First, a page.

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Byron Shire
July 6, 2022

Call to ‘pause’ logging contracts for north coast forests

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Burnt koala habitat following the Black Summer fires of 2019/20. Photo David Lowe.

The State government’s own report warns that there is a risk of ‘serious and irreversible harm to the environmental values of the State’s public forests from the combined impacts of the 21019–20 fires and ongoing unsustainable logging. Yet the NSW Forestry Minister, Dugald Saunders, is currently in the process of negotiating the extension of north coast logging contracts. This is prior to the government responding to its own report and while the Inquiry into the long-term sustainability and future of the timber and forest products industry is underway with hearings at Coffs Harbour held last week.

Independent MP Justin Field

Independent NSW MP, Justin Field, who is a member of the Parliamentary Inquiry, is calling on Minister Saunders and the Forestry Corporation to ‘press pause’ on the negotiations until the Government has responded to this important report and there is more certainty about the wood supply affects of the fires.

Hopefully this bubba in care at the Friends of the Koala will have a brighter future. Photo IFAW.

This is supported by recent research by the Australian National University that has found logging native forests increases the risk of catastrophic bushfires. The study’s authors warn that logging is not just increasing the risk of severe fires, but also the risk to human lives and safety. 

According to the lead author Professor David Lindenmayer, ‘Logging increases the probability of canopy damage by five to 20 per cent and leads to long-term elevated risk of higher severity fire. On the other hand, if disturbance due to logging is minimised, canopy damage can be reduced, in turn reducing the risk of uncontrollable fires.’

Fire fighters battling flames on the Woombah to Iluka road in November 2019 during the Black Summer fires. Photo Ewan Willis.

Nature Conservation Council Organiser, Wilson Harris said, ‘The arguments in support of ending native forest logging keep mounting. We already know that local economies and wildlife stand to benefit enormously by ending native forest logging. This research confirms earlier studies that show recently logged forests pose a huge risk of intense fires that sweep through the canopy. This is quite contrary to what many people might expect, but it has now been confirmed by several scientific studies.

‘The message is quite clear – ending native forest logging will reduce risks to life and property, as well as, to koalas and other wildlife.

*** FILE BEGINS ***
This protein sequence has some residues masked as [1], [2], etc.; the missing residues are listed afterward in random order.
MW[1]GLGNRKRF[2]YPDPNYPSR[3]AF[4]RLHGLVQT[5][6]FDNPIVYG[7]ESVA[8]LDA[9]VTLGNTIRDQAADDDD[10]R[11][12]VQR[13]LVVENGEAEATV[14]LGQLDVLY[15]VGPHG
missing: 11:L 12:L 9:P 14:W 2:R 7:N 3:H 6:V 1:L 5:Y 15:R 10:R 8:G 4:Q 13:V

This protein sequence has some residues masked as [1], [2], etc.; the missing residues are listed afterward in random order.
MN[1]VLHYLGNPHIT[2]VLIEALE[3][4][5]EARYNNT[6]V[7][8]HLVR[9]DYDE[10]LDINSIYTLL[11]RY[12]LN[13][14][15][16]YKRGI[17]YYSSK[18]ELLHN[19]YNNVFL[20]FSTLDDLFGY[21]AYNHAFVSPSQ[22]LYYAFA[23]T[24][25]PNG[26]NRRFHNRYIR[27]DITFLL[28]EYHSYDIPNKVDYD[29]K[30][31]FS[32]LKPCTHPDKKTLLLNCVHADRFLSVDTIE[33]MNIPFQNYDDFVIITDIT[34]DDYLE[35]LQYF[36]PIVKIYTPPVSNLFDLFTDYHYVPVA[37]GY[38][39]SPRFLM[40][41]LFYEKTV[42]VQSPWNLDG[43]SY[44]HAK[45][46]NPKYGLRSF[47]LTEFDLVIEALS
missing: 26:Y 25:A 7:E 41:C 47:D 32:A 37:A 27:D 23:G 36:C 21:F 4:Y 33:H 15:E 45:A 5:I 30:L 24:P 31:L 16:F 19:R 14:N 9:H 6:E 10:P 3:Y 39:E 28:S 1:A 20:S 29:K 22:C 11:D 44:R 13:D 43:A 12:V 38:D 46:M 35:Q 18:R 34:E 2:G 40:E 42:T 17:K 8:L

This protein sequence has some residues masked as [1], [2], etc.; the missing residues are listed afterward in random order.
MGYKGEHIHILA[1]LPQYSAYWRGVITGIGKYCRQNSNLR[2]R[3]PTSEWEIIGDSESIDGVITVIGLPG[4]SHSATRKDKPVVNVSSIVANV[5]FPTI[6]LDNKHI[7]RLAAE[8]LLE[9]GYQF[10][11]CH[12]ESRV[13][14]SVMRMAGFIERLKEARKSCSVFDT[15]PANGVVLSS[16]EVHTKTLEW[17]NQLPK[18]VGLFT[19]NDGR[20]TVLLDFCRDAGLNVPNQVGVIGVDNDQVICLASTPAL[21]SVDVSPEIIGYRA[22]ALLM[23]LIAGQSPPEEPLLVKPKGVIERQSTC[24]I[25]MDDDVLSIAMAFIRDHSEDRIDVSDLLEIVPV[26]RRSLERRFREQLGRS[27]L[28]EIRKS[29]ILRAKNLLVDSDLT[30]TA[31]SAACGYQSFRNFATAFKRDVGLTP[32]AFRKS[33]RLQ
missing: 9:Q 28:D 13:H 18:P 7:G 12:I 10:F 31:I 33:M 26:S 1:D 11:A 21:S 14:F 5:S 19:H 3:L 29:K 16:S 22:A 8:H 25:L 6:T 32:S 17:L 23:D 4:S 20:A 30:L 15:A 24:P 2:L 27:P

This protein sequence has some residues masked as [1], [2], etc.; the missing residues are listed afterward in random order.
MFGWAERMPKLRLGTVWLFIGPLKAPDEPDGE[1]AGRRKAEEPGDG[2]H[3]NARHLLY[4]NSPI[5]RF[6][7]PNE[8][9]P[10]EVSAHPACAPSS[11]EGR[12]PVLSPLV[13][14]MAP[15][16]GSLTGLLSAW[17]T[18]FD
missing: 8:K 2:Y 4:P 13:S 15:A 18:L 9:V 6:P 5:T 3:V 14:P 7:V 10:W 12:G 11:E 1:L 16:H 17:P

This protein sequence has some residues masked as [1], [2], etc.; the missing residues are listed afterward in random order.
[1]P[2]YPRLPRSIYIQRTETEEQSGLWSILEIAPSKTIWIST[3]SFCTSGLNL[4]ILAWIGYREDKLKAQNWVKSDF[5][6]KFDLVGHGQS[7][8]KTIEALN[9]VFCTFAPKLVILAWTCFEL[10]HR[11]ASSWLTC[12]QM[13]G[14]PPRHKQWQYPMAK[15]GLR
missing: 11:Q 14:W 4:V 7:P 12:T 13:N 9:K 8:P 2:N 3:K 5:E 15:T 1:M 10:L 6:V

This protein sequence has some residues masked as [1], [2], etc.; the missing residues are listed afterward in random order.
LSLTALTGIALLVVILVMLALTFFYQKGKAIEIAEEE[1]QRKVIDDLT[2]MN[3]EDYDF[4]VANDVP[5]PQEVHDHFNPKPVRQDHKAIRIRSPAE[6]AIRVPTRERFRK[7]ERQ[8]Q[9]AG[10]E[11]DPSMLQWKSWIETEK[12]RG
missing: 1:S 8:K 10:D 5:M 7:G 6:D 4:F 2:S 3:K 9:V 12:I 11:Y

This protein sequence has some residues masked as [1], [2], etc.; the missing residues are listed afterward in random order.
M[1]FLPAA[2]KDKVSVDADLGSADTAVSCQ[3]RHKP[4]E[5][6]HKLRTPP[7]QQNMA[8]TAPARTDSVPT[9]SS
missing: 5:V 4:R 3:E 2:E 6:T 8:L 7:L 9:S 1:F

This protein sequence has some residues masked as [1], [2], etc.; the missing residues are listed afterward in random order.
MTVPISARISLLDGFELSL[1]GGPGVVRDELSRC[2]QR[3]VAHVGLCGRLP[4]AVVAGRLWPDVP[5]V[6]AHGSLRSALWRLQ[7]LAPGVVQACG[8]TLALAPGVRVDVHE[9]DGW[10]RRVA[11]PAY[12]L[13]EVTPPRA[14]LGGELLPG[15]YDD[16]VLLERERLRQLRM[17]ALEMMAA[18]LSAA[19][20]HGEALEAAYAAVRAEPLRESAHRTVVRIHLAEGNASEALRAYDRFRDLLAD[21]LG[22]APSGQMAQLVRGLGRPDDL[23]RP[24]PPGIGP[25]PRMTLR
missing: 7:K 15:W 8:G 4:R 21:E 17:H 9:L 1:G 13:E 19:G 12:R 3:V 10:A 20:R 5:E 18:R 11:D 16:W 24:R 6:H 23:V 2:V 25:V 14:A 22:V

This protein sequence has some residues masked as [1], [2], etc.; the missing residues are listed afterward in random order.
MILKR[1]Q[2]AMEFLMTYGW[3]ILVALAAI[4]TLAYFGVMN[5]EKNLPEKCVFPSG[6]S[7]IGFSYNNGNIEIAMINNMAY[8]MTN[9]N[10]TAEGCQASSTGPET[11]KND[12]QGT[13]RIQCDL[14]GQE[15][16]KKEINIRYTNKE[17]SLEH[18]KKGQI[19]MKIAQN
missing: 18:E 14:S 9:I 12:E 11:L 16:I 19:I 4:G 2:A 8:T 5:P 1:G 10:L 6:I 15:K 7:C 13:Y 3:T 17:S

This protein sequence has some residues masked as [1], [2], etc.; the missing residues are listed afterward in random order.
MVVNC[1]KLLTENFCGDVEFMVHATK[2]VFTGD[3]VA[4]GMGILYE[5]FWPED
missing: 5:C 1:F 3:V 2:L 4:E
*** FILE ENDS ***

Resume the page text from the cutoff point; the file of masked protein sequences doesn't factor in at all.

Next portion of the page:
MP Justin Field has said that there needs to be ‘an honest discussion about the future of the timber industry on the North Coast and the future of our forests’.

‘Recent Budget Estimates hearings revealed Forestry Corporation was negotiating a five year extension of wood supply contracts on the North Coast despite the fact the NSW Government is yet to respond to a major report recommending substantial changes to logging rules to mitigate the impact of the 2019–20 fires including a moratorium on logging in some forest areas,’ said Mr Fields in a press release.

‘Despite the significance of the report, the NSW Government has continued to refuse to explain how the risks identified in the report will be managed and Forestry Corporation has continued logging in areas described as facing “extreme” and “high” risk. It is continuing to negotiate to extend existing contracts at pre-fire levels for another five years to 2028 despite evidence logging at those levels would be unsustainable.

Over 2,000 koalas have been lost due to the impact of the ongoing bushfires in NSW. Photosupplied.

‘Forestry Corporation are currently planning to log in high risk areas under pre-fire rules that have been shown to be totally inadequate at Ellis, Wild Cattle Creek, and Clouds Creek State Forests. Those plans should be put on hold until the government responds to the report.

‘Industry needs certainty about their future, but there is no certainty in signing up to contracts that Forestry Corporation cannot deliver and that our forests cannot sustain.

‘More than ever we need clear-eyed planning for our forests and the timber industry.’

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  1. Shane doesn’t know that sustainable means managing a resource so that a SMALL percentage can be harvested in perpetuity while preserving the local biosphere and environment ,in order to maintain optimum growing conditions for the forest.
    Clear-felling, mechanical ‘ harvesting’ and slash and burn (sorry -“fuel reduction” ) just doesn’t cut it .as can be easily seen in the huge areas that have been permanently degraded by NSW forestry.
    Now that it has been explained to you, I do hope you refrain from your ill-advised, prejudiced rants.
    Cheers, G”)


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